Wednesday, February 25, 2009

Is Going Equal to Support or Condoning?

On March 2 our son goes to court for his sentencing on theft charges. He has been in jail since he violated house arrest rules by using again about one month ago.

I am struggling with whether to go to court to view his sentencing or not. On one hand I detest what he does. Not just the drug abuse but the stealing to support his habit is against everything he was ever taught. On the other hand, holding out hope that each time could be the time he decides to clean up his act I want to be there in case he asks for help and is serious. Even though in court they cannot talk or make any gestures to spectators.

No matter if he gets more time or probation it is not likely he is going he is going to get out because I know two other jurisdictions have warrants for him and he may likely be bound over for them and transported there.

Is going to his sentencing construed as support for him and even condoning his actions? We do not visit him while he is in jail. Mom takes his calls when he calls from jail.

12 comments:

kristi said...

I say that if you want to go, you should go. I know your son realizes that you love him. I have visited family in jail because I wanted to let them know I cared and wanted them to get clean and sober.

Syd said...

I would go because I would want a loved one to know that I did love them. I may not agree with what they did but I would just be there to say, I care.

sydney_savage said...

If it were me I would not go. I don't support bad behavior, and I think it's important to learn things on your own without a support system... but that's just me. ;)

clean and crazy said...

I agree with Syd it is not about supporting bad behavior, it is about following your heart. You have an addict for a son and wow, it is like your higher power is trusting you with a special child.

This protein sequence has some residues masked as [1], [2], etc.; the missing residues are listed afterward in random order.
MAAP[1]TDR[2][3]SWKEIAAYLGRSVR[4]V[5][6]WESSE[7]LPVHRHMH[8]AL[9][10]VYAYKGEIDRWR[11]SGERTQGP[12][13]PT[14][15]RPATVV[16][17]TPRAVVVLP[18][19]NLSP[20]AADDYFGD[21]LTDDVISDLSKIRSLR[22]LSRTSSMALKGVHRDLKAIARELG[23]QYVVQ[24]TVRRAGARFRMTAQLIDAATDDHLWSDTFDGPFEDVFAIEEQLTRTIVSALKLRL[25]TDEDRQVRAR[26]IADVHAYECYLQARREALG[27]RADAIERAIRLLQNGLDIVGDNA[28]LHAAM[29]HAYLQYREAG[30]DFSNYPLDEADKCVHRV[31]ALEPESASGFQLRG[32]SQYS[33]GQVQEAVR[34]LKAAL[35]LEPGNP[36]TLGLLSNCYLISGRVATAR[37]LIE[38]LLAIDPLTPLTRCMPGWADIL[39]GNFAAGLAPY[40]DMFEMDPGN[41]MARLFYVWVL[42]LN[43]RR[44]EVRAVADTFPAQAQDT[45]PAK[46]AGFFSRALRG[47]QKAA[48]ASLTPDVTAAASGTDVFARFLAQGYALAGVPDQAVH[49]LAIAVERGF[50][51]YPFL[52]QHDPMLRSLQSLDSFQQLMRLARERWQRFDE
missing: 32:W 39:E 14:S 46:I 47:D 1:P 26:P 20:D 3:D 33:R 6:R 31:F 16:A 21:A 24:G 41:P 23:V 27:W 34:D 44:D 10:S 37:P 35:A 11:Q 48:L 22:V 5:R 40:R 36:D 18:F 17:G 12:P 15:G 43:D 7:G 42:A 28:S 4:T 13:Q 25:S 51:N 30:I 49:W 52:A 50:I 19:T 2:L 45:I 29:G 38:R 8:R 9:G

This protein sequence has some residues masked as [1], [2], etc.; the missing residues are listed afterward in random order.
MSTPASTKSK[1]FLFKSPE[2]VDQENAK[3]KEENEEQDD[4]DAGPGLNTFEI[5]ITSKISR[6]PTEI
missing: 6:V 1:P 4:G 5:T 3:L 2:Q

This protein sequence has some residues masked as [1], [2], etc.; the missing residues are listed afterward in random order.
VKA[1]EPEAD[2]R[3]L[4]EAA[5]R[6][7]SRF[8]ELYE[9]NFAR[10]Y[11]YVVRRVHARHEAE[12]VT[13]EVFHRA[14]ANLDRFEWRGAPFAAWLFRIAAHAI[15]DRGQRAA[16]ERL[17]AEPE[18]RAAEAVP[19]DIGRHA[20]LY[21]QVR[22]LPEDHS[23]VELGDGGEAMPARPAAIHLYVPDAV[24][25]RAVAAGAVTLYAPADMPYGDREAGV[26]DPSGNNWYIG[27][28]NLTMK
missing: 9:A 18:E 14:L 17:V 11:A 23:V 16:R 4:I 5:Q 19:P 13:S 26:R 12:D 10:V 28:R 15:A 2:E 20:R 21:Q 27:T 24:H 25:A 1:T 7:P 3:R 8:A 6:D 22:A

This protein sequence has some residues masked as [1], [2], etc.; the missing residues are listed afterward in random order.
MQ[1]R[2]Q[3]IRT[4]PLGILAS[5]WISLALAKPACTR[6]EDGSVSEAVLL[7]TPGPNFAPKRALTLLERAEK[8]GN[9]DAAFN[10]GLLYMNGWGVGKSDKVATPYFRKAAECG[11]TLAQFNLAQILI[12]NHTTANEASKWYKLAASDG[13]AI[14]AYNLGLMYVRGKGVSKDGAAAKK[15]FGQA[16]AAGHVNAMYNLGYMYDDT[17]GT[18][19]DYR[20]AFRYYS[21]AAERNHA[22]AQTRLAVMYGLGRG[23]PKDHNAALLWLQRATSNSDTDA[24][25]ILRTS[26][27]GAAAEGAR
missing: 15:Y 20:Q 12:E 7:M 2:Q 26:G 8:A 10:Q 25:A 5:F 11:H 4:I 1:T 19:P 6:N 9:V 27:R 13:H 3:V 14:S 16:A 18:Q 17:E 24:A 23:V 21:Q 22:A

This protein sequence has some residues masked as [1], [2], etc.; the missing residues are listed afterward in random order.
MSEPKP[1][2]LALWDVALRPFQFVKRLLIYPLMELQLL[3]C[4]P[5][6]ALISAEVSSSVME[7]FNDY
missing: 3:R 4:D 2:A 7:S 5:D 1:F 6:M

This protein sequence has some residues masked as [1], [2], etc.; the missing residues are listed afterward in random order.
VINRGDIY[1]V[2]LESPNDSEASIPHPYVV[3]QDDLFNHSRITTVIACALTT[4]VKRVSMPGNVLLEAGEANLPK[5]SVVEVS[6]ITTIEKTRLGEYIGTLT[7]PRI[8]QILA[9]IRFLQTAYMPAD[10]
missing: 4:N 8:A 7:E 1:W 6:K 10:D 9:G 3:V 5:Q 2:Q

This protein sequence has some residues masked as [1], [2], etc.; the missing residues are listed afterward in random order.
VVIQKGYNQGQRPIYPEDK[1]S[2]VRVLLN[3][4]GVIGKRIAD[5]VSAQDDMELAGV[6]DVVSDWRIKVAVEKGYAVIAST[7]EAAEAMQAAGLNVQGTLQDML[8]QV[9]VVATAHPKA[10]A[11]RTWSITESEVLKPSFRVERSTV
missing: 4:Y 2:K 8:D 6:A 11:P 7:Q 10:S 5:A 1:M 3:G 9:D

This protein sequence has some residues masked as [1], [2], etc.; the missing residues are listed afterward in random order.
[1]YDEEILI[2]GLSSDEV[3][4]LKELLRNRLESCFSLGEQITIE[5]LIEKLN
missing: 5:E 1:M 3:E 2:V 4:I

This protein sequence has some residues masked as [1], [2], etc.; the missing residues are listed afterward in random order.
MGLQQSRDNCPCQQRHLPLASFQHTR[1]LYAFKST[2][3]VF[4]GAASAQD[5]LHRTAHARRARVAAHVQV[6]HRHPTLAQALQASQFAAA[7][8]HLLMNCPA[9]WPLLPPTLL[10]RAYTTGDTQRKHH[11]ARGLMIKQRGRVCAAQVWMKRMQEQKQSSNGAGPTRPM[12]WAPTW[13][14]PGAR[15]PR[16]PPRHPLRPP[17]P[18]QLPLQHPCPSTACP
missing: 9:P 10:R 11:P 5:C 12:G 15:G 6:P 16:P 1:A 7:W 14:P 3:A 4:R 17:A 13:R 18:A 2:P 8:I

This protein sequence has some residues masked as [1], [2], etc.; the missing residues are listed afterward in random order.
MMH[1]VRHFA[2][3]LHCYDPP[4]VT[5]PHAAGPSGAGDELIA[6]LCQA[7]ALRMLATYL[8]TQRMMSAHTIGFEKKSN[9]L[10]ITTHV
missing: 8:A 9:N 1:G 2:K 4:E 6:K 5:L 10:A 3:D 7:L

The important thing is to let go. Do not hold on to the thought that maybe this time, because it is not in your time it is in "God's" time. We are talking about life on life's terms and I wish there was an easy answer for you. That is what you son has always looked for an easy answer.
I know this sense I have surrendered my will and when I am doing Gods will everything else works itself out. You will feel better, I think if you can surrender the fact that you are powerless. I am sorry I am just trying to give some encouragement. My name is Suzie and I am an addict. I read your past posts and they are very honest and powerful.

Her Big Sad said...

I don't know what my decision would be, if I were able to go. My business requires that I am on the job every single day, sending work out to my subcontractors by email, and retrieving what they return and proofing it, and returning to clients within a contracted time frame throughout the business day. I simply can't be gone for a day, sitting in a courtroom. My daughter understands this and knows I will be happy to hear from her when she gets back to jail and can make a "court call" to tell me what happened. If I was not employed, I think I would want to be there...but I'm not sure it would be appropriate. But I wish I could, for the same reason I visit her in jail. It (visiting) shows her in a tangible way, that I am supportive. I can't fix it, but I care. It just seems like the right thing for me to do (and I know that not everyone looks to the Bible for direction, but for those who do, Matthew 25:36 seems pretty clear). This is a point of disagreement between my husband and myself. He will not visit, will not pay bail, will not pay for lawyer, will not go to court. I do visit, but that's the only thing I do. I think if I could, I would go to her court dates, but its a tough decision that only you can make....

(geez, aren't I the helpful one? not!!)